Review: Rusty Moss – Hardcore Gamer

Sub Levels


Metroidvanias have shined brightly over the last decade, but most of the work has focused on slicing and dicing without much filming, and the genre is notoriously inaccessible to players. is. rusty moss We aim to change that by offering a mix of Metroidvania exploration, Kaibara Kawase’s swing mechanics and twin-stick shooting, and a plethora of accessibility features so that every player can enjoy the experience from start to finish. increase. The key to a rewarding platformer is always satisfying action, and each piece of the formula works well here.

The core action is a twin-stick shooter using buttons to initiate shots. This is because it can be blasted or charged to deal great damage. It’s great that you can change the controls as much as you like. Because you can play as a twin-stick shooter, use triggers, or use bumpers for speed if you prefer. Started using RT and switched to RB for speed. This was a big help both in boss fights and in areas where enemies were small and blended into the background. Enemies usually have visual cues to indicate when to attack, changing color from black to orange, making it easier to time defenses. Tough sections with boss fights and swarming enemies. Being able to set the difficulty level as well as adjust the difficulty in real time is great and opens the door to making the game more accessible and enjoyable.

The rocking mechanics are very physics and momentum based, similar to the Kaibara Kawase series from the Super Nintendo onwards, but with a steeper learning curve. There, unlike something like his Bionic Commando, which had a predictable grapple, rusty moss It’s like organic strands that are in motion and a little unpredictable. The game offers extensive tutorials for all the scenario types you’ll need, from basic point A to B swings to A to B rest points and even combining them with another wall to turn the momentum around again. to the player.


It’s hard to learn, but rewarding, but it’s not a hindrance thanks to accessibility settings. This also makes boss fights easier as you can jump and jump over all platform and swing obstacles without penalties and stay airborne and keep shooting, but due to your distance from enemies Shots are less guaranteed to hit.. Melee is always best as you have the best chance of avoiding being hit. Charge his shots, on the other hand, can be much more risky because they have less time to dodge. I found it important to balance them. As such, hitting reliably during a long cooldown was the best way to use the charge attack, and a single shot with a chain worked well if you had the distance to work with.

Players can turn on invincibility at any time if the boss fight is overwhelmed. So if you keep dying on one boss, but enjoy the challenge of a platform he section full of regular enemies, you can save this feature for bosses. Or turn it on all the way through the game to play at its fastest. Aim assist is a useful feature, especially in boss fights when you can’t quite grasp the twin-stick aim. The only area I can think of to improve the accessibility settings is to use either rapid fire or auto fire as an option, but with aim assist you have to mash the button for normal fire Or just hold the button for a charged shot and it should work fine most of the time… even players with many accessibility aids.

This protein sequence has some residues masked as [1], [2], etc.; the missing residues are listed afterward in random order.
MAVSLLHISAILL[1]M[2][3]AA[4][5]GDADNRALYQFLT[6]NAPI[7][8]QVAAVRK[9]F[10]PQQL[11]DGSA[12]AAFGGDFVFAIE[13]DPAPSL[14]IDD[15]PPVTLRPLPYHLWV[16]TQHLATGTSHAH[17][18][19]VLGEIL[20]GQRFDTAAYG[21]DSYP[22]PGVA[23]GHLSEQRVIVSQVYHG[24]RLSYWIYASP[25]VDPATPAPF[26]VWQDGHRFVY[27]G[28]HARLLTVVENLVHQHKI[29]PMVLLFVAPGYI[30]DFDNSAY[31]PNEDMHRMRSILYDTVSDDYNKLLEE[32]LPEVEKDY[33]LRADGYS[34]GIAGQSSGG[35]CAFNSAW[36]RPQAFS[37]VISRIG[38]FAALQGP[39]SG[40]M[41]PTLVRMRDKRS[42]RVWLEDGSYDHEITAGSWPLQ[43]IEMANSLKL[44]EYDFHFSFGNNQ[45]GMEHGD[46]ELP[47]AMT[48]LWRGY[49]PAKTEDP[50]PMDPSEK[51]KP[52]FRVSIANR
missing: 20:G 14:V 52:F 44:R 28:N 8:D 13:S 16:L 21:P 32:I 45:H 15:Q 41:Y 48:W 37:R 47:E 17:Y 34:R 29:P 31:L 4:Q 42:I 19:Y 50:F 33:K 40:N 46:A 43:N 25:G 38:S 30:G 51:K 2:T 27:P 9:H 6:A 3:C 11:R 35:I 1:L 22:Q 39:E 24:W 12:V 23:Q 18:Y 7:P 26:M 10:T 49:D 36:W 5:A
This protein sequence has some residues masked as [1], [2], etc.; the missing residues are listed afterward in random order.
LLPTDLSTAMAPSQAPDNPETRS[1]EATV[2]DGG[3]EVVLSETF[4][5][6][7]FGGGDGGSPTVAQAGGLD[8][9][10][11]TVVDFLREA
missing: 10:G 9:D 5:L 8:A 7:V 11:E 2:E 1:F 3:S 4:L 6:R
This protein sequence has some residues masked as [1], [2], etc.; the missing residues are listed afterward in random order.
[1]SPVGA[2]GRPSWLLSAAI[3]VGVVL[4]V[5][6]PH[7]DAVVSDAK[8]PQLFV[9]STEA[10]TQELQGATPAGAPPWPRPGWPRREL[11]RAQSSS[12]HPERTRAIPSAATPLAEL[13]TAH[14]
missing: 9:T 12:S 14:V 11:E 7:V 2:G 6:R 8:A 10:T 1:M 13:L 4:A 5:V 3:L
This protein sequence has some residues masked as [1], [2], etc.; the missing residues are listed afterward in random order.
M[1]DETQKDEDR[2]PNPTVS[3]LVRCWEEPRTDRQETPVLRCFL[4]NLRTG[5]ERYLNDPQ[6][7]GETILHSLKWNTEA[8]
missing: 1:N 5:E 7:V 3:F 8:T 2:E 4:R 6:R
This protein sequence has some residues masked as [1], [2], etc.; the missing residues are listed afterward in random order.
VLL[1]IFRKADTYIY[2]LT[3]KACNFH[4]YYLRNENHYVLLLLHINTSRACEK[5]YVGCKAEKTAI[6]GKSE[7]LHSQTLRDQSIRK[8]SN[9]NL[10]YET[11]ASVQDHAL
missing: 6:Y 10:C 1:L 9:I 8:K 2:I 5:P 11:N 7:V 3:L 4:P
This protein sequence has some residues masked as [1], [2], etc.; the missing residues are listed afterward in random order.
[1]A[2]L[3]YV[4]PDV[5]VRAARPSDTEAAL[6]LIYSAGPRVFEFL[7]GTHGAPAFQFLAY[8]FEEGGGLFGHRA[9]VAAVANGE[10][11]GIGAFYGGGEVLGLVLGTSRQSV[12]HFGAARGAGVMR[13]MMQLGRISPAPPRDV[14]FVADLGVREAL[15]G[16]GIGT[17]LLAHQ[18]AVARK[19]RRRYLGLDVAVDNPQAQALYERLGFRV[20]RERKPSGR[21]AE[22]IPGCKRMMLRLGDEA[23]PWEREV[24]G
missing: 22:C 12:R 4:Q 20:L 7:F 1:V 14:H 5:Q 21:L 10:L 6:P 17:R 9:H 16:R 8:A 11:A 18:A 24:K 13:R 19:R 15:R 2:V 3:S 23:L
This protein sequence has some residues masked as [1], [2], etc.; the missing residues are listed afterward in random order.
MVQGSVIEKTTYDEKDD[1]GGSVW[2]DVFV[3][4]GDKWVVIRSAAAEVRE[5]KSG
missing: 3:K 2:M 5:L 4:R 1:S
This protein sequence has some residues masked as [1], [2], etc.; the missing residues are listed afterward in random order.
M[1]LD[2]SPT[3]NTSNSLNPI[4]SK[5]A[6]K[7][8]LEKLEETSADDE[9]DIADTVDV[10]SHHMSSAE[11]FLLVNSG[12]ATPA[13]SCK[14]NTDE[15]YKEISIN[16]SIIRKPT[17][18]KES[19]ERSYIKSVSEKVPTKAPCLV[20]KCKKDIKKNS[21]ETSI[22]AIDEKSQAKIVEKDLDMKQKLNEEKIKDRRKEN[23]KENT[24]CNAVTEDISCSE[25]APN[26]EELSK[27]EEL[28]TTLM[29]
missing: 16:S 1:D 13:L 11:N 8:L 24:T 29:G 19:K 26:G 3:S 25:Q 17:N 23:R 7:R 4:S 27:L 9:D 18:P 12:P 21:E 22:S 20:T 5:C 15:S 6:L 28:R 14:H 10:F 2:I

The core platforming experience is generally great. The rocking mechanics may be either love or hate, but the normal jumping experience works well except for hanging from a ledge. That aspect is weird, and it’s easy to get caught on ledges when it’s weird. It still feels unstable, but hopefully it’s something that will be fixed in future updates.

visually, rusty moss The pixel art of the human characters is simplistic, but the backgrounds and boss monsters look much more robust. The art style is easy to see in any style and allows for smooth animations of swinging, shooting and enemy encounters. There’s a lot of beauty in moving footage that stills don’t, and while it’s impressive to see the game adopt a minimalist design in some respects, in other areas it’s a lot better. Emphasized by beauty.

rusty moss It has a solid sound design overall. The soundtrack has a spooky he-sci-fi feel that is very similar to the original Metroid. The song has a foreboding feel, which is amplified by a more intense track during boss fights. The sound effects used for the swing mechanic provide a satisfying boing and bounce that can give you a sense of whether or not your swing is working. Gunplay is satisfying, with the charged shots sounding shotgun-like and impactful, while the faster machine gun fire sounds more naive, but fires off with a quicker clip. The fake typing effect for is also memorable, and the text used for dialogue is large and easy to read, so it’s clear that a lot of thought has been put into everything about audio.


Closing comment:

Anyone wanting a new spin on Metroidvania should give it rusty moss One shot. The title itself is strange, but like ARES from over a decade ago, it successfully blends twin-stick shooters and subgenres. , which adds new wrinkles to the challenge. If that part doesn’t work out, you can switch it off and soar across the stage with ease. The emphasis on accessibility looks great and helps make the Metroidvania subgenre more relatable. rusty moss It plays great with smooth and responsive controls that are fully customizable, but the movement looks great and sounds ominous with a terrifying soundtrack and impactful gunshots.



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